However, in cases without distant metastasis, there was no clear benefit of neoadjuvant or adjuvant chemotherapy use, when combined with wide local excision and postoperative radiation . Neoadjuvant chemotherapy is typically given when the angiosarcoma involves a vital and important structure, like the nose or the periorbital area. This neoadjuvant chemotherapy is aimed to decrease the tumor size to simplify the surgical resection and enable the surgeon to preserve the eye, nose, or any other sensitive or vital structure, but it would not improve the overall survival [34-37].The use of postoperative chemotherapy is evolving in scalp angiosarcomas, with rationale given the risk of metastasis in these patients [17,38], but unfortunately, did not showany survival benefit .
Chemotherapy is widely used in metastatic CAS and lesions that cannot be entirely resected . Doxorubicinbased regimens are considered to be the gold standard for treatment of soft tissue sarcomas with a reported Progression-Free Survival (PFS) lasting approximately 3 months in different studies [39,40]. Therapy with taxanes (paclitaxel) has shown better efficacy compared with doxorubicin with a median PFS of 4–5 months [39-41]. With the development of targeted therapies in oncology, the use of bevacizumab, has been proposed. VEGF is an important angiogenic marker of SA . Bevacizumab has been used as monotherapy, in combination with radiotherapy or in combination with chemotherapy, including paclitaxel . It should be noted that the latter include different types of AS, not only AStc. Other antiangiogenic agents have also been studied (sorafenib, sunatinib or pazopanib) .
The prognosis is poor with a reported 5-year survival rate of 35% in non-metastatic cases and a recurrence rate of up to 75% within 2 years of local treatment . Despite recent adoption of aggressive treatment protocol for scalp angiosarcoma, the prognosis remains poor.
Angiosarcomas of the scalp are a rare and highly aggressive malignant tumor with a poor prognosis. Because of the rarity of this disease, the optimal management strategy has not yet been established.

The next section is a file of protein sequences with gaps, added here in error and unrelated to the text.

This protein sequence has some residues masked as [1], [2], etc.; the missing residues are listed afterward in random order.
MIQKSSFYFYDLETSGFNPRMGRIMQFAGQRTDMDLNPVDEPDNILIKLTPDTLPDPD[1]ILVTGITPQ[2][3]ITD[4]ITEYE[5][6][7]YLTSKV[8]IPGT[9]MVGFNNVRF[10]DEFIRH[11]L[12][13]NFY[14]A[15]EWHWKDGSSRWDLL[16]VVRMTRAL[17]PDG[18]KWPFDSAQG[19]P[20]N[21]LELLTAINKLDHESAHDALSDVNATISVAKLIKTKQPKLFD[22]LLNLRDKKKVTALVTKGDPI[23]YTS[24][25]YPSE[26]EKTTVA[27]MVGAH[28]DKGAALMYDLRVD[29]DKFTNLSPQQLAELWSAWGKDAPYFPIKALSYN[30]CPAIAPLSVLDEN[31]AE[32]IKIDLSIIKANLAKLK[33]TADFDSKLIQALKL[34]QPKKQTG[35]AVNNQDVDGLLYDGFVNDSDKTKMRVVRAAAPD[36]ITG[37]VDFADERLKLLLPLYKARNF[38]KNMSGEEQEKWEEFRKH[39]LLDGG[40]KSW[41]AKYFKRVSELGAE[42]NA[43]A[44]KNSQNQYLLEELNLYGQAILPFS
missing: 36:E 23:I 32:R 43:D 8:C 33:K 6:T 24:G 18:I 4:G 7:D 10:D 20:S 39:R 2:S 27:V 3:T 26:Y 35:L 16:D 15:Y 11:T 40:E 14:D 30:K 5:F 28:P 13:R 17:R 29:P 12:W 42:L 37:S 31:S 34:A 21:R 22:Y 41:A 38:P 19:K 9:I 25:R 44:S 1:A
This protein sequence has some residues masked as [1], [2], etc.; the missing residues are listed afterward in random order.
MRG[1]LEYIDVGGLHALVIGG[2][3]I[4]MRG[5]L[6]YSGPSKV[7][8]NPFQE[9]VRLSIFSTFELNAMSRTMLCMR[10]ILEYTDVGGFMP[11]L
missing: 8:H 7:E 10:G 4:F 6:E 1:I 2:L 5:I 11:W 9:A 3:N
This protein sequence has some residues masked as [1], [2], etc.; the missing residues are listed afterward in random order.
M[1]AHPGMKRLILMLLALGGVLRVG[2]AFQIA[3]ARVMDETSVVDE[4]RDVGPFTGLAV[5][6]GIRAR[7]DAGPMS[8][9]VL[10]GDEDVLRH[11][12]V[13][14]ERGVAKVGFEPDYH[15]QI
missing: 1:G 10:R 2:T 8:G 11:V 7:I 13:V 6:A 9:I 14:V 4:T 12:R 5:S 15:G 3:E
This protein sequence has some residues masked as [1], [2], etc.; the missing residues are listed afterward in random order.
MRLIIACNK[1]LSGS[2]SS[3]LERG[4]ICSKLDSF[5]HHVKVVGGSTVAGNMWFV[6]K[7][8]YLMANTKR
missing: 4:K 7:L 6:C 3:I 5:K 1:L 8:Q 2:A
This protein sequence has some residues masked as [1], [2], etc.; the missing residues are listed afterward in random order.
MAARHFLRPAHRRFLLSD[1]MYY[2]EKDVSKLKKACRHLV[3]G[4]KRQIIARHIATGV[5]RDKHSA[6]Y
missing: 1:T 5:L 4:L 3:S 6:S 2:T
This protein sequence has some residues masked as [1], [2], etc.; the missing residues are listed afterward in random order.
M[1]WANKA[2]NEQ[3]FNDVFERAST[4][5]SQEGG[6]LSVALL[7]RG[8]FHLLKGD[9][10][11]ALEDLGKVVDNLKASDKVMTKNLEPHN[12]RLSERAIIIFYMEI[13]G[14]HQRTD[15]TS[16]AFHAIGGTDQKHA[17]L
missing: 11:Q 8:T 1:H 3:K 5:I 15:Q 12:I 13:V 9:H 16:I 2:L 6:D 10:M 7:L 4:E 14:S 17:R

Wide local excision combined with postoperative radiotherapy is widely considered as the optimal treatment to date. Chemotherapy is used as palliative therapy in cases of metastatic tumors.
- Choi JH, Ahn KC, Chang H, Minn KW, Jin US, Kim BJ. Surgical treatment and prognosis of angiosarcoma of the scalp: A retrospective analysis of 14 patients in a single institution. Biomed Res Int 2015; 2015: 321896.
- Albores-Saavedra J, Schwartz AM, Henson DE, Kostun L, Hart A, Albores DA, et al. Cutaneous angiosarcoma. Analysis of 434 cases from the Surveillance, Epidemiology, and End Results Program, 1973-2007. Ann Diagn Pathol 2011; 15: 93-97.
- Zuhair T, Laylah A, Alghamdi AN. Angiosarcoma, classification, histological differentiation. Review 2017; 4: 1317-1325.
- Mendenhall WM, Mendenhall CM , Werning JW , Reith JD , Mendenhall NP . Cutaneous angiosarcoma. Am J Clin Oncol 2006; 29: 524-528 .
- Bernstein JM, Irish JC, Brown DH, Goldstein D, Chung P, Abdul Razak AR, et al. Survival outcomes for cutaneous angiosarcoma of the scalp versus face. Head Neck 2017; 39 : 1205-1211.
- Young RJ, Brown NJ , Reed MW , Hughes D , Woll PJ . Angiosarcoma. Lancet Oncol 2010; 11: 983-991.
- Pawlik TM, Paulino AF , Mcginn CJ , Baker LH , Cohen DS , Morris JS, et al. Cutaneous angiosarcoma of the scalp. Cancer 2003; 98: 1716-1726.
- Guadagnolo BA, Zagars GK , Araujo D , Ravi V , Shellenberger TD , Sturgis EM. Outcomes after definitive treatment for cu- taneous angiosarcoma of the face and scalp. Head Neck 2011; 33: 661-667.
- Fury MG, Antonescu CR, Van Zee KJ, Brennan MF, Maki RG. A 14 year retrospective review of angiosarcoma: Clinical characteristics, prognostic factors, and treatment outcomes with surgery and chemotherapy. Cancer J 2005; 11: 241-247.
- Shin JY, Roh SG , Lee NH , Yang KM . Predisposing factors for poor prognosis of angiosarcoma of the scalp and face: systematic review and meta-analysis. Head Neck 2017; 39: 380-386.
- Ogawa K, Takahashi K , Asato Y, Yamamoto Y, Taira K , Matori S, et al. Treatment and prognosis of angiosarcoma of the scalp and face: A retrospective analysis of 48 patients. Br J Radiol 2012; 85 : e1127-e1e33
- Perez MC, Padhya TA, Messina JL, Jackson RS, Gonzalez RJ, Bui MM, et al. Cutaneous angiosarcoma: A Single Institution experience. Ann Surg Oncol 2013; 20: 3391-3397.
- Freedman AM, Reiman HM, Woods JE. Soft-tissue sarcomas of the head and neck. Am J Surg 1989; 158: 367-372.
- Wanebo HJ, Koness RJ, MacFarlane JK, Eilber FR, Byers RM, Elias EG, et al. Head and neck sarcoma: Report of the Head and Neck Sarcoma Registry. Society of Head and Neck Surgeons Committee on Research. Head Neck 1992; 14: 1-7.